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IndustryExpert as a service
  • Ben Kurland
  • Julian Kurland

BillFixers is an American company that negotiates with television, Internet service providers, and cell and landline companies on behalf of consumers or businesses. It was founded in July 2014[1] by brothers Ben and Julian Kurland[2] with the goal of lowering household monthly bills from Telecommunications service providers.[3] BillFixers is an Expert as a service (ExaaS) or Justice-as-a-service[4] company, which optimizes on work that feels menial to individual consumers. As of February 2020, BillFixers has over 25,000 clients and claims a combined savings of over $5,000,000.[5]


Ben and Julian Kurland founded the company in Nashville, Tennessee in July, 2014. Later that year, a customer service call between Comcast and tech entrepreneur/journalist Ryan Block went viral.[6] The Kurlands posted on Reddit about their speciality in haggling with Comcast and thus received their first customers.[7] In the first year, the Kurlands and their cousin Peter Zimbicki were the sole negotiators.[8] By 2016, the business had grown to over 1,200 clients and was featured on NBC Nightly News[2] and in The New York Times.[9]


BillFixers works primarily on TV, internet, and phone bills, although their services may extend to satellite radio, home security, and propane bills.[5] They claim a 95% success rate and average savings of $300 per bill.[10]

How it Works[edit]

The service operates by hiring experts to negotiate on behalf of consumers. When a client submits their bill, BillFixers calls the provider (like Comcast or AT&T) to seek a lowered rate. Their success is due to industry know-how and expertise on promotional & custom deals. The business generates revenue on a contingency basis, meaning payment is reliant on customer's savings.[5]


BillFixers was praised by NBC News as an "ingenious idea"[11], and a CNET review reports 100% satisfaction.[12] In September 2015, BillFixers was nominated as the Small Business Innovator of the Year by USA Today.[13] In 2016, A New York Times article questioned the legality of negotiators representing themselves as clients, but found no violation.[9] BillFixers has also received positive feedback from My Money Blog[14] and Debt Departure.[15]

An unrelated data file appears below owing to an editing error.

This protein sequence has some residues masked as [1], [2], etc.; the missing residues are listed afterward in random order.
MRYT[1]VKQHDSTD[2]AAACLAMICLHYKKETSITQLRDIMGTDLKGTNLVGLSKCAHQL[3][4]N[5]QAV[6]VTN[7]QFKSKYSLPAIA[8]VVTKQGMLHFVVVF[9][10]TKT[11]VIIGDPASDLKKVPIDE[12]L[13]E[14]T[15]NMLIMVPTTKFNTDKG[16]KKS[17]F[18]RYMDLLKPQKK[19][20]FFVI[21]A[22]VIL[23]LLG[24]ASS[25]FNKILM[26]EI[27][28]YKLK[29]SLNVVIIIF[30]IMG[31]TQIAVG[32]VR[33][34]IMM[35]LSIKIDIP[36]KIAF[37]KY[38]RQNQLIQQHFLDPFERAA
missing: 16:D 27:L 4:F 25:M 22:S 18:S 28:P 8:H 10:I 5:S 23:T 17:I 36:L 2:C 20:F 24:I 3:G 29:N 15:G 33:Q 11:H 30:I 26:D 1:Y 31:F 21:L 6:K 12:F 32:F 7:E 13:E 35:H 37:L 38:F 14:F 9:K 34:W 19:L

1. ^ Johnston-Taylor, Susan. "Should You Use a Third Party to Negotiate Your Cable Bill?". U.S. News. Retrieved 2016-08-24.
  2. ^ a b "Bill-Fixing Brothers Turn Consumers' Mental Pain Into Their Gain". Retrieved 2016-08-24.
  3. ^ Suddath, Claire (September 10, 2015). "The Fee Fighters". Retrieved 2016-08-24.
  4. ^ Zillmer, Henrik. "Justice-as-a-Service". Retrieved 2017-04-21.
  5. ^ a b c Booth, Barbara. "How to lower your monthly bills 20% and build your wealth in minutes". Retrieved 2020-02-10.
  6. ^ Stampler, Laura. "Recording of Man's Attempt to Cancel Comcast Will Drive You Insane". Retrieved 2016-08-24.
  7. ^ del Castillo, Michael. "Julian Kurland and Ben Kurland launch BIllFixers to renegotiate Comcast bills". Upstart Business Journal. Retrieved 2016-08-24.
  8. ^ McGee, Jamie. "Nashville startup BillFixers will haggle for lower cable bill for you". The Tennessean. Retrieved 2016-08-24.
  9. ^ a b Lieber, Ron (2016-02-05). "Tips on Reducing Cable and Phone Bills From Ethically Ambiguous Experts". The New York Times. ISSN 0362-4331. Retrieved 2016-08-24.
  10. ^ Chang, Ellen (2016-03-02). "Hire these brothers to fix your outrageous cable bill". The Street. Retrieved 2016-08-24.
  11. ^ "Bill-Fixing Brothers Haggle With Companies to Get Your Bills Reduced - NBC News". Retrieved 2016-08-24.
  12. ^ Broida, Rick. "How I saved $150 a year on my cable bill without even trying". CNET. Retrieved 2016-08-24.
  13. ^ Jamie, McGee. "BillFixers takes on cable bills for consumers". USA Today. Retrieved 2016-08-24.
  14. ^ Ping, Jonathan (2016-04-06). "Bill Fixers: Let Someone Else Haggle Your Cable and Phone Bills For You". My Money Blog. Retrieved 2016-08-24.
  15. ^ "BillFixers Review". Debt Departure. Retrieved 2016-08-24.

External links[edit]